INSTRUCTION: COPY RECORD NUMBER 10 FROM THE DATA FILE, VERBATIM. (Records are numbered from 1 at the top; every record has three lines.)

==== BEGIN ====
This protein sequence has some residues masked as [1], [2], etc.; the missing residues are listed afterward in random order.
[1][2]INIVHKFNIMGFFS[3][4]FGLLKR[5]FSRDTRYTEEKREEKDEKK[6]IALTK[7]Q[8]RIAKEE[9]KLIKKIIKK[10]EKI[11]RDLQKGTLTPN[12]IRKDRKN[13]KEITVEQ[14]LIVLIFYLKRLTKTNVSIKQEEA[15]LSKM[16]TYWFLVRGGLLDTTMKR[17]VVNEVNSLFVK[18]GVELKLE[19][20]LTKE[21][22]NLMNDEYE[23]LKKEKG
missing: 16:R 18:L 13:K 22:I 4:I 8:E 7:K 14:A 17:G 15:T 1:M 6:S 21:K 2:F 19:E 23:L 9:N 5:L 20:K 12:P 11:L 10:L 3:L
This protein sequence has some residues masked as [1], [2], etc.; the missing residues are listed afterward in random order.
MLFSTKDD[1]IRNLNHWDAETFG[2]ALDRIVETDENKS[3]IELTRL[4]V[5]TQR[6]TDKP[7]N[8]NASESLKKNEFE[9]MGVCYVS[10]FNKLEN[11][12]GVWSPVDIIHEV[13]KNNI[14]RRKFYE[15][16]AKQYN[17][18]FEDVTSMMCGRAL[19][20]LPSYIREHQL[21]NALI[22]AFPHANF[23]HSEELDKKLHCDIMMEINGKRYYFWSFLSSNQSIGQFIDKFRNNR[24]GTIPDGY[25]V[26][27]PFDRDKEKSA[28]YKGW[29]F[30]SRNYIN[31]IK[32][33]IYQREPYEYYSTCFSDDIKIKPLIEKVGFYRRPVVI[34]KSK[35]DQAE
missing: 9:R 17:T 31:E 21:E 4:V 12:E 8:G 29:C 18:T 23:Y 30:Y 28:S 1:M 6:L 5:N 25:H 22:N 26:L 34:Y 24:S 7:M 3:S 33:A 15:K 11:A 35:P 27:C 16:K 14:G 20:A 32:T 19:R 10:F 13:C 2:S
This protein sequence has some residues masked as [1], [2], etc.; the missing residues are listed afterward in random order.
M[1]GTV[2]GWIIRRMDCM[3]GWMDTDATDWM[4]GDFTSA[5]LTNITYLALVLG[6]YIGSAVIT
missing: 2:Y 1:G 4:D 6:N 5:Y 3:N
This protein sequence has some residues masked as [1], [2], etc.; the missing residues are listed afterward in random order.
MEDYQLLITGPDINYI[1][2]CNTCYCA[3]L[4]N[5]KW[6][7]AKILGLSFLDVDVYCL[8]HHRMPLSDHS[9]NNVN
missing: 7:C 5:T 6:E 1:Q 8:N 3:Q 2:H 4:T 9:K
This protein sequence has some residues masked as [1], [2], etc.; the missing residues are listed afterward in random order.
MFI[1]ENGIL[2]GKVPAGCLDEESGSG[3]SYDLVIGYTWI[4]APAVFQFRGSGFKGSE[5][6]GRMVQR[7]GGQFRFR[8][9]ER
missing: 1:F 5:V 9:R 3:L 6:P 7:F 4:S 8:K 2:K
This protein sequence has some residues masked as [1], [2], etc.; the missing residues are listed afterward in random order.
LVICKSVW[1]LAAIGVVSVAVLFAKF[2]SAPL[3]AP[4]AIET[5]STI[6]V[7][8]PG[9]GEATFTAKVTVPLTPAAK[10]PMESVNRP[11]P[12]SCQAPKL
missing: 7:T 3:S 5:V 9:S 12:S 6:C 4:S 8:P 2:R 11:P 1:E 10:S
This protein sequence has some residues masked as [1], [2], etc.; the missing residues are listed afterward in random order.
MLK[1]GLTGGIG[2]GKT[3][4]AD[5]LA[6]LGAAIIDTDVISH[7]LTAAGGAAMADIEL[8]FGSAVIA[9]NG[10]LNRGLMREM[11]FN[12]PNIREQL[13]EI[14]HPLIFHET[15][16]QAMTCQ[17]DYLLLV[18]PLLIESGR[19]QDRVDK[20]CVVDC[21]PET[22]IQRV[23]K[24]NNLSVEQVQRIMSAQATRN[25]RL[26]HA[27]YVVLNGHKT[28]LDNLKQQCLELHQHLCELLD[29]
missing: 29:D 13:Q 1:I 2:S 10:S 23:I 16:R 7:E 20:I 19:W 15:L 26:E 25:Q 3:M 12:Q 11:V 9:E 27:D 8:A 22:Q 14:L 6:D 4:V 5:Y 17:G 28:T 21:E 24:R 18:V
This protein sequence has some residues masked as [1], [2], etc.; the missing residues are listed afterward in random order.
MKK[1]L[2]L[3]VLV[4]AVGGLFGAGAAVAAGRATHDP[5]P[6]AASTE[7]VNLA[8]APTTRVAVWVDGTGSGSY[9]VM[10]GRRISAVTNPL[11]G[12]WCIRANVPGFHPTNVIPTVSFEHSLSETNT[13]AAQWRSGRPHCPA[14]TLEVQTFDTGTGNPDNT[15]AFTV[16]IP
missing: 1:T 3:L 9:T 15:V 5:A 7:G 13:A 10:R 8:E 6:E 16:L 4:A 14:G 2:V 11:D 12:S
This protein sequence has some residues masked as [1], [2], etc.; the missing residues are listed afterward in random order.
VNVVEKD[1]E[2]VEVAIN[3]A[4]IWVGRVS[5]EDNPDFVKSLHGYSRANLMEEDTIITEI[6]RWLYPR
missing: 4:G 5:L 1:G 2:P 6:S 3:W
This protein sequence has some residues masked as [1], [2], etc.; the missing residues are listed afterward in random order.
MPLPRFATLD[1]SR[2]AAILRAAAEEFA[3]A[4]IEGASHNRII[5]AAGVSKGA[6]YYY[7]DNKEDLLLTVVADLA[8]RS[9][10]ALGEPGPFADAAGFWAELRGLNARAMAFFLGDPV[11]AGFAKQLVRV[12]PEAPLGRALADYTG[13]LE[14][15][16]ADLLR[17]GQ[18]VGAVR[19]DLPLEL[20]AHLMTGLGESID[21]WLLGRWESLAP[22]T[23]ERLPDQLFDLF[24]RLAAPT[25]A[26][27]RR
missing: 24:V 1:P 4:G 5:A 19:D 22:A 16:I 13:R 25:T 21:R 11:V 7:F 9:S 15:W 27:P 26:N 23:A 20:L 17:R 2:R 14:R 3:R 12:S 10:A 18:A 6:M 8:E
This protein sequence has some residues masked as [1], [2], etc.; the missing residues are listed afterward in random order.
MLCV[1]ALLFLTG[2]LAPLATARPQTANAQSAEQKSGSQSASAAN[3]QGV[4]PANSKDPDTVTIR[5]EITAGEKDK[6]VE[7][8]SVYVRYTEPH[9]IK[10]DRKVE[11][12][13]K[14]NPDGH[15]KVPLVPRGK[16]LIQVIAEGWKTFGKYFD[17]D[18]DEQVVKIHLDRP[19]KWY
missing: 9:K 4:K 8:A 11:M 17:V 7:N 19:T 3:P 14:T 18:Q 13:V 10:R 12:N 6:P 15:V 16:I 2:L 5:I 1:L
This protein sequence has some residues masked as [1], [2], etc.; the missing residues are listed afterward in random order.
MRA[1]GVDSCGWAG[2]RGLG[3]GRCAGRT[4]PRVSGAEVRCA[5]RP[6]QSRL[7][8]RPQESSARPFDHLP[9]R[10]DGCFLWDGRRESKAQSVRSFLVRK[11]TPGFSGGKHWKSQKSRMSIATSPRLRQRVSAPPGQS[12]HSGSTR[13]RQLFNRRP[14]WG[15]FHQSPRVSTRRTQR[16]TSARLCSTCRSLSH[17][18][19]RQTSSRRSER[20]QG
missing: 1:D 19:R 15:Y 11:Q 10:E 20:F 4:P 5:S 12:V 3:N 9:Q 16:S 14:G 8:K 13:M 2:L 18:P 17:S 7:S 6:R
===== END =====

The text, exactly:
This protein sequence has some residues masked as [1], [2], etc.; the missing residues are listed afterward in random order.
MPLPRFATLD[1]SR[2]AAILRAAAEEFA[3]A[4]IEGASHNRII[5]AAGVSKGA[6]YYY[7]DNKEDLLLTVVADLA[8]RS[9][10]ALGEPGPFADAAGFWAELRGLNARAMAFFLGDPV[11]AGFAKQLVRV[12]PEAPLGRALADYTG[13]LE[14][15][16]ADLLR[17]GQ[18]VGAVR[19]DLPLEL[20]AHLMTGLGESID[21]WLLGRWESLAP[22]T[23]ERLPDQLFDLF[24]RLAAPT[25]A[26][27]RR
missing: 24:V 1:P 4:G 5:A 19:D 22:A 16:I 13:R 25:T 21:R 11:V 7:F 9:S 15:W 27:P 26:N 23:A 20:L 17:R 2:R 14:R 3:R 12:S 10:A 18:A 6:M 8:E